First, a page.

Gold Deposits: From theory to exploration

During this September, 8 members of our Student Chapter had the opportunity to attend the “Gold deposits: from theory to exploration practice” course, held at the “Faculty of Science, Charles University Prague, Czech Republic” and given by professor David Groves.

The first lecture consisted on an introduction to exploration philosophy and techniques. During the next two days, two models of gold deposits formation were presented: the gold deposits related to intrusive activity in lithospheric boundaries and the orogenic gold deposits. Finally, the course ended with a lecture about the Mokrsko gold deposit located in the central part of the Bohemian Massif, by Professor Jiri Zacharias. In order to discuss this subject we divided in small groups so it would be easier for all of us to take part in the debate.

Apart from all we had the pleasure to learn, we also had time to enjoy the nightlife of this monumental city. To conclude, we would like to highlight the many friends from other Student Chapters we made, especially with the Siberia group.

Field trip to priorat

This fieldtrip, longly expected by most of our students, took finally place on last September 16-18th. The fieldtrip was kindly leaded by our advisor, Dr. Joan Carles Melgarejo, who did his PhD thesis, entitled "Metallogenetic study of the Paleozoic in the south of the Costero-Catalan ranges", in this area of our country.,

The fieldtrip, developed in this region of great geological and metallogenetic interest, included a first day in which different outcrops and mines near the Bellmunt del Priorat town where visited. Thus, we walked next to the Siurana river to visit the pre-Cambrian rocks outcroping there and containing small concentration of sulfides. Different abandoned mines, some of them now converted into wine cellars or touristic mines, where also visited. Mines such as "La Serrana", an stratabound Mn mine, "Mina Règia" and "Mina Eugènia" (mines exploted mainly for Pb and closed in the 70s) and "Mina Linda Mariquita" are included. We would like to highlight the visit to the underground work visit to mina Eugència. The second day other mineralized areas such as the occurrences in the "Mas del Mestre" area, close to Flaset, and some outcrops close Valls town where visited, so that at the end of the day we could reach our goal, which was understanding the geology and the metallogeny of the region. The graphic material presented by Dr. Joan Carles Melgarejo at the end of the day greatly helped in this sense.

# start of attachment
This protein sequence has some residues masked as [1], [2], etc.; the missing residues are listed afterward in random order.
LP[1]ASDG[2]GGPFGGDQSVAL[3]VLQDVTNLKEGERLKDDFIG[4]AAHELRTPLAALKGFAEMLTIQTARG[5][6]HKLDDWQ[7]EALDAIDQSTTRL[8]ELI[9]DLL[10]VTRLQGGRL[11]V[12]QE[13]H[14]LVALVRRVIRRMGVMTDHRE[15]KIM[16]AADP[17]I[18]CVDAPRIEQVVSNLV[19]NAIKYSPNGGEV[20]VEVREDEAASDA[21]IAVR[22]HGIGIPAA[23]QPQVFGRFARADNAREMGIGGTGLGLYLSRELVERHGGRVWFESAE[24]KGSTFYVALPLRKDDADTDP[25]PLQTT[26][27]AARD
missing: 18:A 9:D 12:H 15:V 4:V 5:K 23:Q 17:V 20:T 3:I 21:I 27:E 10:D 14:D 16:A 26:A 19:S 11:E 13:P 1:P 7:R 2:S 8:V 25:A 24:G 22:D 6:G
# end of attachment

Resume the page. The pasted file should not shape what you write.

In addition to the geological aspect of the fieldtrip, the attendants could delight some of the most delicious wines of all the country (and world). The nights sleeping in the floor of the classroom of the Bellmunt del Priorat’s school are also well remebered.

Although we were not very lucky with the weather we had a great time and it was a wonderful experience!


SGA workshop on mineral deposits related to acid magmatism (19-21 September)

The Barcelona Student Chapter is glad to inform you that the registration to our second workshop is now open!

As a result of the resounding success of the Pegmatite Workshop (October 2012), we decided to organise a new one, which we hope will be very interesting for students, young scientists and professional geologists. Therefore, this year we welcome you to join us on the SGA Workshop on mineral deposits related to acid magmatism that will be held in our faculty on September 19th-21st . A one-day field trip to visit polymetallic sulphide mineralisations (Pb-Zn-Cu-Au-PGE-Bi-Te-As-Ni-Co-V-Cr) in the Barberà Basin. You can read further information here and you can download the registration form here.

Back from Uppsala

Last week (August 12-15th) twenty-three members of the Barcelona SGA Student Chapter attended the 12th SGA Biennial Meeting at the University of Uppsala, Sweden. Most of the students presented their last research results as posters and Cristina Villanova and Thomas Aiglsperger gave a talk (and they did so well!). We gratefully acknowledge the SGA for the inscription and travel grants that allowed the participation of the Barcelona SGA SC in such a meeting point on Mineral Deposits.

During these four days we have attended different talks on different kinds of mineral deposits from all over the world. It was also an opportunity for various mining companies to promote themselves and to look for students which may be interested in joining them for future jobs or internships. The BCN SGA SC found this evening activity very positive for the students.

Also, we were warmly welcomed by the local students in Uppsala. They provided us a student card to join the different "nations", the students' bars and restaurants, and we spent a great time with the student staff of the 12th SGA Biennial Meeting.